Re: Diagnosing and resolving bottleneck with NFS I/O

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Hi-

On Jun 21, 2012, at 3:40 PM, Jeff Wright wrote:

> To simplify analysis we ran an application that would time the execution of stable pwrite64() (O_DIRECT) for a single I/O.  We observed a large increase in response time at the application (time to run pwrite64()) compared to the reported response time from nfsiostat.  We also measured that the response time measured by nfsiostat on the client closely matched the back-end media response time in the server, and that the RPC backlog was 0.  netstat showed that we had some data in the TCP send queue on the client, but not overloaded, and that we had very little data in the TCP receive queue on the server.  The values of the I/O rate and response time in this test were as follows:
> * Application I/O rate: 102 IOPS
> * Application I/O response time: 9.9 ms
> * nfsstat I/O rate: 102 IOPS
> * nfsstat I/O response time (RTT): 3.8 ms
> * NFS server I/O rate: 104
> * NFS server I/O response time: 1.5 ms
> * Media I/O rate: 105 IOPS
> * Media I/O response  time: 3.2 ms
> 
> In this use case I think we have unstable writes from the NFS client followed by commits, and this would lead to the short NFS server write response time because the commit is not included.  The nfsstat response time matching the media response time would be correct if the nfsstat response time included the commit time for the I/O.  Could anyone verify if the RTT reported includes the the total time to commit the writes, or if it only includes the write and not the subsequent commit?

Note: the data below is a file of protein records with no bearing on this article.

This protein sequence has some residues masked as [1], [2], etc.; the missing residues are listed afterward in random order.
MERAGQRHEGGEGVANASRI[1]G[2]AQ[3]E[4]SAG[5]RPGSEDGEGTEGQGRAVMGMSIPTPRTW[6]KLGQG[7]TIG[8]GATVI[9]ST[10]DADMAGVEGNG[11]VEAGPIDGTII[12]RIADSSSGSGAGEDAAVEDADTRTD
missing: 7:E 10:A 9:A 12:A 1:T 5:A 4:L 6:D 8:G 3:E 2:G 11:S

It depends on whether the server performs a FILE_SYNC or UNSTABLE write.  nfsiostat doesn't distinguish between them, and the server is free to promote an UNSTABLE write request to a FILE_SYNC write.

If a write is UNSTABLE, then no, the "commit" time is not included in the WRITE RTT statistic.  If a write is FILE_SYNC, then the "commit" time is built into the WRITE request, and the WRITE RTT statistic includes it.

Servers generally don't promote UNSTABLE writes, but NetApp always does.  Clients seldom request FILE_SYNC writes, though they will in some circumstances.

-- 
Chuck Lever
chuck[dot]lever[at]oracle[dot]com




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